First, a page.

Give your kids the gift of learning from failure

Dear Kid Whisperer,

My 8-year-old son wants to audition for a local theatre production. I am worried about this since he reacts with an uncontrollable temper tantrum when his ice cream falls off his cone and I know he could not handle the rejection of not getting a part in this play. I don’t want him to not audition, but I don’t want him to get rejected in a way that he is obviously not ready for. What should I do? –Ashley, Centerville, Ohio

Ashley,

Yikes.

The problem person here is not your son. Brace yourself. This will be painful.

The problem person here is you.

This will be tough to read. Because your parents probably made the same mistake you are making with your kid, you may not have the resilience necessary to take the following advice. This may be hard to do because it will require you to take responsibility for doing something that is hurtful to your kid.

In a culture that has fully committed itself to putting blame on everything and everyone else but ourselves, actually taking responsibility for our own behavior and then fixing said behavior has become an activity from a bygone era.

On the off chance that you are still with me, let’s move forward.

Human beings learn resilience by having to be resilient. When you don’t allow kids the opportunity to suffer through tough situations, they will never learn to handle tough situations. Your son crying over an ice cream cone mishap or being devastated by not getting a part in “Fiddler on the Roof” is not a bad thing. It’s a great thing. It’s the only thing that will teach your son how to toughen up enough to be a good student, be employable, and be a successful person in any endeavor.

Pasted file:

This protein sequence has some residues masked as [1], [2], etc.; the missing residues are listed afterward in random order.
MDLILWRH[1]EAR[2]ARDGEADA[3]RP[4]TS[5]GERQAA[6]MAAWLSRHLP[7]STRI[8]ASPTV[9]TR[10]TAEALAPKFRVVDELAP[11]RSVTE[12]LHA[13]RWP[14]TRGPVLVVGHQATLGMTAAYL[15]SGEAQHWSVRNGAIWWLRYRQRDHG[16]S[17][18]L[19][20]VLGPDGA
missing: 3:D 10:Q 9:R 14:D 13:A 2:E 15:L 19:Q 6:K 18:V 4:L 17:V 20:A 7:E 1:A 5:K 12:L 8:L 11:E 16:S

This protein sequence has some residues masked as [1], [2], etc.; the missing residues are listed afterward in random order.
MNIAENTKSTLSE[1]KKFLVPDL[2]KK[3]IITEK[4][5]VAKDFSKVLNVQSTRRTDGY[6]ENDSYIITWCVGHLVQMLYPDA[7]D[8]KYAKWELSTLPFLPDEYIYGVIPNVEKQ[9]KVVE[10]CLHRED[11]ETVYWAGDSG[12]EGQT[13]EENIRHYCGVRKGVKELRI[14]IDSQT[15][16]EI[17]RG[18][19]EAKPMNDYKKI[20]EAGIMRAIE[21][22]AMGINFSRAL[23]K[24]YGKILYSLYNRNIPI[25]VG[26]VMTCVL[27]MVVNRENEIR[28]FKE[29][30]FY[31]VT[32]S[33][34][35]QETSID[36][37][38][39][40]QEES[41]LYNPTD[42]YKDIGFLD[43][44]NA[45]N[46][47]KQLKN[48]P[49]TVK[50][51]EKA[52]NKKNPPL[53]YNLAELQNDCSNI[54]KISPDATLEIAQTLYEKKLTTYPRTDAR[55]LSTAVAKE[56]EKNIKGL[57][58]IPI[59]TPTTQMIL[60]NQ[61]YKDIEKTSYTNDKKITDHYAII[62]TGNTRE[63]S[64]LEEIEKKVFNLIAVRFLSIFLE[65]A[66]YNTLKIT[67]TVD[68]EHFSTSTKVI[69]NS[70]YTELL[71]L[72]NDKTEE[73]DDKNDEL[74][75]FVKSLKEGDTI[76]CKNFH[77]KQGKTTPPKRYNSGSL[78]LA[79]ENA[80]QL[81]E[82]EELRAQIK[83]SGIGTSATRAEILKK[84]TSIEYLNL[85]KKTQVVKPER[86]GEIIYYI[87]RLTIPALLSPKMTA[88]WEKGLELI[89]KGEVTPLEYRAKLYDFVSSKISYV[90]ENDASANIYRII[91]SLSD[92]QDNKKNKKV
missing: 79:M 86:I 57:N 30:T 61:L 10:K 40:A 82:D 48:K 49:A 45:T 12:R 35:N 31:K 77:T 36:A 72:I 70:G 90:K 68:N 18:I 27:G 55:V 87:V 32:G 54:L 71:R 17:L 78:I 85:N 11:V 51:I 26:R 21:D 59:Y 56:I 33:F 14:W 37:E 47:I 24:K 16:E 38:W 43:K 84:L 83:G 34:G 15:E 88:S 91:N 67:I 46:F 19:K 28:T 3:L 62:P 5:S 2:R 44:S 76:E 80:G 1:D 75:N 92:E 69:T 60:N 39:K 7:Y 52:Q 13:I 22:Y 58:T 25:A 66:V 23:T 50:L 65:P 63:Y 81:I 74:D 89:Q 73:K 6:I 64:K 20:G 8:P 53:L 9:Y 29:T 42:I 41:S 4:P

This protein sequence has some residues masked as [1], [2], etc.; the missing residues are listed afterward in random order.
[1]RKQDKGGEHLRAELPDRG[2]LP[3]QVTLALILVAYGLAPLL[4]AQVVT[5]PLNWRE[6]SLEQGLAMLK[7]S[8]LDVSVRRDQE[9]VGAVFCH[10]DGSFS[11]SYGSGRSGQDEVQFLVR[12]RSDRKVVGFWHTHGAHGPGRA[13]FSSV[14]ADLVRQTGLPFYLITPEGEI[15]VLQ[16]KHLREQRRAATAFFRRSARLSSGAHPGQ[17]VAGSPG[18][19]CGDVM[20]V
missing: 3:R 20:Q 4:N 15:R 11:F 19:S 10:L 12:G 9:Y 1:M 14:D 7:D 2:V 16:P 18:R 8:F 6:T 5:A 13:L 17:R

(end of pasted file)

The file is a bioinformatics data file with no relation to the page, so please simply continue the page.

This is not a “parenting” thing, this is a life thing.

It is ludicrous to say that an 8-year-old is not “ready” for the rejection of not getting a part in a play. It seems that your definition of being “ready” for something is that a person is ready for something when it will cause minimal or no pain to that person. If that were true, none of us would ever be “ready” for anything. This just isn’t how the world works.

You seem to believe that the rejection of not getting a part in a play will cause lasting or permanent damage to your kid. I must say, this is a uniquely western, first-world perspective. Things like not getting a part in a play will not cause lasting or permanent damage to your kid. Things like a drone dropping a bomb on your family’s home will have that effect.

Here’s the simple equation to allow your child to be tough enough to live a successful life in the real world:

Trying Something Difficult + Failure + Suffering + Parent Empathy + Hugs = Growth and Grit

Here is how it would look in real life:

Kid: I didn't get the part! BWAAAAAAAAHHHHH! (Kid completely breaks down)

Kid Whisperer: Oh, man. This is really hard. (Kid Whisperer picks the quivering mass (Kid) off the floor and gives Kid a big hug) I just love you so much and I know that you are strong enough to get through this.

Kid: BWAAAAAAHHHHHHH!

Kid Whisperer pats Kid's back while Kid continues to lose it.

The universe and its laws are doing the teaching here. Kids get better and stronger when they have to. Just get out of the universe’s way and love your kid while he is suffering in order to allow him to learn and grow.